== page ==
b* Stability Explained: Nobody Wants a Yellow LCD Display

Posted by Dan Griffin on Sep 23, 2021 9:00:00 AM
Dan Griffin
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Cars dashboard LCD display with Mac OS applicationsMost anyone over the age of 30 has probably seen Back to the Future and remembers Marty McFly. One line of Marty’s that inexorably drew him into ill-advised actions was the classic “Nobody calls me yellow.” Nothing good comes from yellow, and this turns out to be just as applicable in LCD screen manufacture as it was in the movie.

Liquid optically clear adhesives (LOCA) have been demonstrated to be of great value in the display assembly. They enhance and help retain optical qualities including light transmission and refraction, as well as vividness and sharpness of color and light. In this blog installment, we would like to discuss the value and use of a specific optical quality in the evaluation of LOCA materials: the b* color coordinate.

First, in Simple Terms, What Is b*?

The International Commission on Illumination (CIE) in 1976 standardized a three-dimensional color space measurement approach known as CIELAB. The CIE, as mentioned just now, represents the International Commission on Illumination. LAB stands for the three axes of the color space. A visual representation of this LAB space is shown below.

Screen Shot 2021-09-22 at 9.12.43 AM

Using the above-noted standard, any color and brightness can be defined within the three-dimensional space with an L* number (white/black), an a* number (red/green), and a b* number (yellow/blue). In this instance, our main concern is going to be the b* value, which in simple terms can be considered as to how “blue” or “yellow” a particular color may be. The higher the number, the more yellow. The lower (negative) the number, the bluer.

Why Is b* Number Important for LCD Displays?

There are many things that a LOCA adhesive is asked to do. First and most important, it must be an effective adhesive between the device layers or alternatively an effective sealant if it is an edge bonding material. The second critical role for LOCA is an enhancement of visual properties. To accomplish this, the adhesive must be totally clear and defect-free to allow maximum light and color transmission. This includes being free of any bubbles and free from contaminants that could cause haze. It must also be carefully designed and tuned to transmit light without distortion or diffraction to allow true image transmission.

The above-mentioned optical properties are of course the basic requirements of LOCA adhesives. The next challenge is to be certain that these optical qualities will be retained and consistent over time under real-world operating conditions. It is in this regard that b* number becomes a useful tool. The b* number is especially important in its consistency over time as yellowing of screens is considered highly undesirable and indicative of aging or failure in the eyes of consumers.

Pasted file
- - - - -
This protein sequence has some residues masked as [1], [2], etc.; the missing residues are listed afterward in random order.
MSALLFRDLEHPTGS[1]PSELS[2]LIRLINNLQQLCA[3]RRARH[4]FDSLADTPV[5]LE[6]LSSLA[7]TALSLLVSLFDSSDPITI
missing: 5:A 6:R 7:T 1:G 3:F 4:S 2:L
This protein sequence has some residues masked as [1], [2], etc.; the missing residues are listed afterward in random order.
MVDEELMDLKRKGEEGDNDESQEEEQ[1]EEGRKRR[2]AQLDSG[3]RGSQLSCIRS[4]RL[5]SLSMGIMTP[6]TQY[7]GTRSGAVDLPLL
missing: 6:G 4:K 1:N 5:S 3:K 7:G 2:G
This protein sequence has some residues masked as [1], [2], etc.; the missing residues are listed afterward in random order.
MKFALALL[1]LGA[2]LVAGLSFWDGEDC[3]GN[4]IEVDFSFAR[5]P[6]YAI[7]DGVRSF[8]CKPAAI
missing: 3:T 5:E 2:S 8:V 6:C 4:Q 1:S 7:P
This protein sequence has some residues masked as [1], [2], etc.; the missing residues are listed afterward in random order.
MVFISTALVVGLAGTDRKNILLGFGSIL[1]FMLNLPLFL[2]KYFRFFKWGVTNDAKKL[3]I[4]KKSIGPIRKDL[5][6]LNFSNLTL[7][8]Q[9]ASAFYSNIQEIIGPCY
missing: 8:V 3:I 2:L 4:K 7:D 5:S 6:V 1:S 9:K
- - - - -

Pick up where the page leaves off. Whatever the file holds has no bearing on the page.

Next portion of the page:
The important thing to understand is that it is not the ABSOLUTE b* value that matters, but the stability of the b* value over time and under adverse conditions.

What Types of Tests and Conditions Affect b* Stability?

Many environmental conditions have been shown in the past to lead to a yellowing of LOCA materials over time and a corresponding deterioration in image quality. By measuring the CIELAB coordinates of a given device after initial manufacture, it is then possible to expose the device to harsh conditions and measure any changes in CIELAB numbers.

In the design of LOCA materials, our scientists at Chase Corporation have developed a protocol that consists of many different tests and conditions to evaluate b* consistency. The following are some of the primary test methods and conditions utilized.

  • Q-Sun Analysis
    • (accelerated UV, temperature, and humidity aging test)

Each of these tests and all of them combined is designed to simulate years of real-world aging in environments such as in automobiles and appliances. By showing consistency over time under these conditions of the b* value, manufacturers can be confident of resistance to yellowing for LCD displays. In addition, customized testing is not uncommon in cases where a product may be exposed to unique or especially harsh conditions.

Visit LOCA Products

Chase Corporation, Westwood, Ma., founded in 1946, is a leading manufacturer of industrial products for high-reliability applications with a global customer base operating in diverse market sectors. Our HumiSeal® group specializes in the manufacture of polymers for the protection of PCBs. In addition, the HumiSeal group produces the Vivid Cure line of LOCA adhesives for LCD display manufacture. Our outstanding manufacturing and technical support groups can provide your organization with a reliable global supply, unmatched quality, and superior technical support.

Topics: LCD displays, LOCA, Liquid Optically Clear Adhesives, Yellowing

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